Apple has announced that it is not going to proceed with its planned data centre in Athenry, Co Galway.
In a statement, the company said despite its best efforts, delays in the planning approval process had forced it to make other plans.
The firm added that while disappointing, the setback would not dampen its enthusiasm for future projects in Ireland as its business grows.
The decision, while not entirely unexpected, will come as a bitter blow to supporters of the project in the Galway town and the wider economy.
The project has been bogged down in planning delays since it was first announced more than three years ago.
Details of the decision were communicated in a letter to lawyers for objectors to the scheme ahead of a Supreme Court hearing on the matter.
At the court this morning, counsel for Apple told Chief Justice Frank Clarke that the company will not now proceed with the Athenry project and are withdrawing from the proceedings.
“We’ve been operating in Ireland since 1980 and we’re proud of the many contributions we make to the economy and job creation,” Apple said in a statement released to RTÉ News this morning.
“In the last two years we’ve spent over €550 million with local companies and, all told, our investment and innovation supports more than 25,000 jobs up and down the country.
“We’re deeply committed to our employees and customers in Ireland and are expanding our operations in Cork, with a new facility for our talented team there.”
However, the appeal taken by two Athenry residents’ over aspects of An Bord Pleanála’s planning permission for provisions for the data centre has not been withdrawn.
Chief Justice Clarke said the commercial urgency has disappeared but others might still like to use the planning permission, so he adjourned the matter until 31 May.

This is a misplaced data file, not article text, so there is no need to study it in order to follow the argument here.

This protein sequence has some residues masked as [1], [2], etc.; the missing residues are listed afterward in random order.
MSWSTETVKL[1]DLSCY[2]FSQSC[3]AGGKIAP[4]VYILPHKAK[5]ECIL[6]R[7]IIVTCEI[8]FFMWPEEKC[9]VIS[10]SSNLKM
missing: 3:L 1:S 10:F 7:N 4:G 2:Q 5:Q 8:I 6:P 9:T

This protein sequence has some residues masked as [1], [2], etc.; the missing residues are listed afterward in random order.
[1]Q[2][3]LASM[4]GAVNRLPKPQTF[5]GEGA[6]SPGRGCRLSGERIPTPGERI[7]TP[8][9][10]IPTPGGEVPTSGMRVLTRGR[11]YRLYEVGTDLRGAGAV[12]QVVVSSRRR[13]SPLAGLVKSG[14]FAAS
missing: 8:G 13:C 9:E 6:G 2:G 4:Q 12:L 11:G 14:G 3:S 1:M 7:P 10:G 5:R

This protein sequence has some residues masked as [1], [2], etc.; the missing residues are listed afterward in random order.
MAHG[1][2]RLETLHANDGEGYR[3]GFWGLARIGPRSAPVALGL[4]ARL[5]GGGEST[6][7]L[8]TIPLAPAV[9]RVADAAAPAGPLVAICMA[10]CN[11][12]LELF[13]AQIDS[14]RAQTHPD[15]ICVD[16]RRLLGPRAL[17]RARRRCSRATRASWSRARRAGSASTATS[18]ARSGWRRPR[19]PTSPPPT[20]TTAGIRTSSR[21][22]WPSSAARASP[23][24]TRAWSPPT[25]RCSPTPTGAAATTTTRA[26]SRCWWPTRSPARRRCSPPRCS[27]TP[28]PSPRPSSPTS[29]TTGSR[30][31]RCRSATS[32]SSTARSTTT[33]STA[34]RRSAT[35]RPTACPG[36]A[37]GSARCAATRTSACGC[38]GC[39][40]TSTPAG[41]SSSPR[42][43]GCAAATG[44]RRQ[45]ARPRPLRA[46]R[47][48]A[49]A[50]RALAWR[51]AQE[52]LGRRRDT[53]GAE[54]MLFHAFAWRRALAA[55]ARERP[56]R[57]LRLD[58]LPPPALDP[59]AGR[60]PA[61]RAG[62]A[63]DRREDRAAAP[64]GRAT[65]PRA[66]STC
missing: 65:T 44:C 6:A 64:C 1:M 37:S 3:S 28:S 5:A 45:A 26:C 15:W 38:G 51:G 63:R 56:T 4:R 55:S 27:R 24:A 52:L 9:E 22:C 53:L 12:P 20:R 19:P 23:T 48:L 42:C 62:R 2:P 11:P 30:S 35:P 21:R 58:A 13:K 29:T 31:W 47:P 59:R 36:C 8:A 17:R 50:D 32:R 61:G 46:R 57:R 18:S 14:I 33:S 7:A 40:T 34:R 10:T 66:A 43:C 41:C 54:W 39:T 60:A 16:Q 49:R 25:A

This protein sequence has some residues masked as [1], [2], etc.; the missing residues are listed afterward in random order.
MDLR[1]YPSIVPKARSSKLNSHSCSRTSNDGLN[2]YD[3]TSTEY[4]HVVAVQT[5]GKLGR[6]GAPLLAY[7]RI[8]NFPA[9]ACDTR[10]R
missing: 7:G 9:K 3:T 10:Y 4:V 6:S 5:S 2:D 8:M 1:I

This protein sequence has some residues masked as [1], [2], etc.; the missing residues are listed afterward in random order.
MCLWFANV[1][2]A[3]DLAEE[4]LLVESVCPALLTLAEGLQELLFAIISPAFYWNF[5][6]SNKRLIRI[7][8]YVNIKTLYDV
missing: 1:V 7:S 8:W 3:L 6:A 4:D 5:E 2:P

The two locals who brought the case, Sinead Fitzpatrick and Alan Daly, were in the Supreme Court for the hearing.
Afterwards, they declined to be interviewed saying they need to consider the impact of Apple’s decision.
Earlier today, Minister for Business, Enterprise and Innovation Heather Humphreys issued a statement, saying: “I very much regret that Apple will not be pursuing its plans to construct a data centre in Athenry, especially as the project would have been a source of significant investment and job creation for Galway and the west of Ireland.
“Notwithstanding this bad news, I welcome that Apple have confirmed that they are strongly committed to their existing operations in Ireland.
“The Government, together with IDA Ireland, did everything it could to support this investment. This included high-level engagement with the company, both at home and abroad.
“Ultimately, in spite of these efforts, Apple has taken a commercial decision not to proceed, making it clear that the delays that beset this project caused them to reconsider their plans.
“These delays have, if nothing else, underlined our need to make the State’s planning and legal processes more efficient. The Government has therefore already been working, over the last number of months, to make improvements to those processes.